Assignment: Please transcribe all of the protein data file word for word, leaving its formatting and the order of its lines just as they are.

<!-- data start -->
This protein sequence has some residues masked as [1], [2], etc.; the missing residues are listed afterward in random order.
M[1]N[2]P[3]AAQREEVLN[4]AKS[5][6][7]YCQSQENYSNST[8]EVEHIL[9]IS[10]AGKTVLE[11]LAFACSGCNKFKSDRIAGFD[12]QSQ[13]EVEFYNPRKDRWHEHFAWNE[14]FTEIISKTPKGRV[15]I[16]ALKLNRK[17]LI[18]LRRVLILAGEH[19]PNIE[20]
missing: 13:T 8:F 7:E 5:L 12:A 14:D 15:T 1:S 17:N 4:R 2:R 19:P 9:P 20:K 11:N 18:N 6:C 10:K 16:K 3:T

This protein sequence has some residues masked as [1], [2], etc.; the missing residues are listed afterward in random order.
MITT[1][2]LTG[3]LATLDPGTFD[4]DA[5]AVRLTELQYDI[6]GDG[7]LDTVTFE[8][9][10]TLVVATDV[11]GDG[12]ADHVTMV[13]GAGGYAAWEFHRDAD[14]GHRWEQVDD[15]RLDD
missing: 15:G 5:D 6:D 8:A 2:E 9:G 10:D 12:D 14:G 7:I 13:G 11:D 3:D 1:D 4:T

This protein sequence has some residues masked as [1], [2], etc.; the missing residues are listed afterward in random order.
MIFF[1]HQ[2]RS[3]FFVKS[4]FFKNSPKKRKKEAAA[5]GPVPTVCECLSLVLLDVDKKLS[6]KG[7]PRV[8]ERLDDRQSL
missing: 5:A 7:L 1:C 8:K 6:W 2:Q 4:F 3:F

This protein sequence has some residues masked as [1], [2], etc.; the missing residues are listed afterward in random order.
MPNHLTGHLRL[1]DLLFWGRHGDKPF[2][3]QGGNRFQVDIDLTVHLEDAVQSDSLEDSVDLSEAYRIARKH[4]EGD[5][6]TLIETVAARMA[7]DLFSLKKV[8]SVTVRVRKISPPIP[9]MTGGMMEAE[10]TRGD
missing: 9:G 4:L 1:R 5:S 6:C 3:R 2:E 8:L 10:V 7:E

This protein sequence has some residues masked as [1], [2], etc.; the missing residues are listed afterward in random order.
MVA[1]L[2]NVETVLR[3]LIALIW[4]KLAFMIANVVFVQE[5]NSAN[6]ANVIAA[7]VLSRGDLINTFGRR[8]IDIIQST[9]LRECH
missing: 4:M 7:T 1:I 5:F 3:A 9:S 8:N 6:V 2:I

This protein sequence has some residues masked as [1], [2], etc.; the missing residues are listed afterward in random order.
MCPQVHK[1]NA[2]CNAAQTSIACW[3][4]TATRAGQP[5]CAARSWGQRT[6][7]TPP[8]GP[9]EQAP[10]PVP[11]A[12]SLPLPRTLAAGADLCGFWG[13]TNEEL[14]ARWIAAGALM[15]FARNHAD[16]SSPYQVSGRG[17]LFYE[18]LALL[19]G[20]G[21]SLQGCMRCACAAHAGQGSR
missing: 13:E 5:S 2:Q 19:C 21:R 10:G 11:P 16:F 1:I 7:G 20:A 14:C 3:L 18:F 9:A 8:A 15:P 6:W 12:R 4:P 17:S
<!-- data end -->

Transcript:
This protein sequence has some residues masked as [1], [2], etc.; the missing residues are listed afterward in random order.
M[1]N[2]P[3]AAQREEVLN[4]AKS[5][6][7]YCQSQENYSNST[8]EVEHIL[9]IS[10]AGKTVLE[11]LAFACSGCNKFKSDRIAGFD[12]QSQ[13]EVEFYNPRKDRWHEHFAWNE[14]FTEIISKTPKGRV[15]I[16]ALKLNRK[17]LI[18]LRRVLILAGEH[19]PNIE[20]
missing: 13:T 8:F 7:E 5:L 12:A 14:D 15:T 1:S 17:N 4:R 2:R 19:P 9:P 20:K 11:N 18:N 6:C 10:K 16:K 3:T

This protein sequence has some residues masked as [1], [2], etc.; the missing residues are listed afterward in random order.
MITT[1][2]LTG[3]LATLDPGTFD[4]DA[5]AVRLTELQYDI[6]GDG[7]LDTVTFE[8][9][10]TLVVATDV[11]GDG[12]ADHVTMV[13]GAGGYAAWEFHRDAD[14]GHRWEQVDD[15]RLDD
missing: 15:G 5:D 6:D 8:A 2:E 9:G 10:D 12:D 14:G 7:I 13:G 11:D 3:D 1:D 4:T

This protein sequence has some residues masked as [1], [2], etc.; the missing residues are listed afterward in random order.
MIFF[1]HQ[2]RS[3]FFVKS[4]FFKNSPKKRKKEAAA[5]GPVPTVCECLSLVLLDVDKKLS[6]KG[7]PRV[8]ERLDDRQSL
missing: 5:A 7:L 1:C 8:K 6:W 2:Q 4:F 3:F

This protein sequence has some residues masked as [1], [2], etc.; the missing residues are listed afterward in random order.
MPNHLTGHLRL[1]DLLFWGRHGDKPF[2][3]QGGNRFQVDIDLTVHLEDAVQSDSLEDSVDLSEAYRIARKH[4]EGD[5][6]TLIETVAARMA[7]DLFSLKKV[8]SVTVRVRKISPPIP[9]MTGGMMEAE[10]TRGD
missing: 9:G 4:L 1:R 5:S 6:C 3:R 2:E 8:L 10:V 7:E

This protein sequence has some residues masked as [1], [2], etc.; the missing residues are listed afterward in random order.
MVA[1]L[2]NVETVLR[3]LIALIW[4]KLAFMIANVVFVQE[5]NSAN[6]ANVIAA[7]VLSRGDLINTFGRR[8]IDIIQST[9]LRECH
missing: 4:M 7:T 1:I 5:F 3:A 9:S 8:N 6:V 2:I

This protein sequence has some residues masked as [1], [2], etc.; the missing residues are listed afterward in random order.
MCPQVHK[1]NA[2]CNAAQTSIACW[3][4]TATRAGQP[5]CAARSWGQRT[6][7]TPP[8]GP[9]EQAP[10]PVP[11]A[12]SLPLPRTLAAGADLCGFWG[13]TNEEL[14]ARWIAAGALM[15]FARNHAD[16]SSPYQVSGRG[17]LFYE[18]LALL[19]G[20]G[21]SLQGCMRCACAAHAGQGSR
missing: 13:E 5:S 2:Q 19:C 21:R 10:G 11:P 16:F 1:I 7:G 20:A 14:C 3:L 18:F 9:A 8:A 15:P 6:W 12:R 4:P 17:S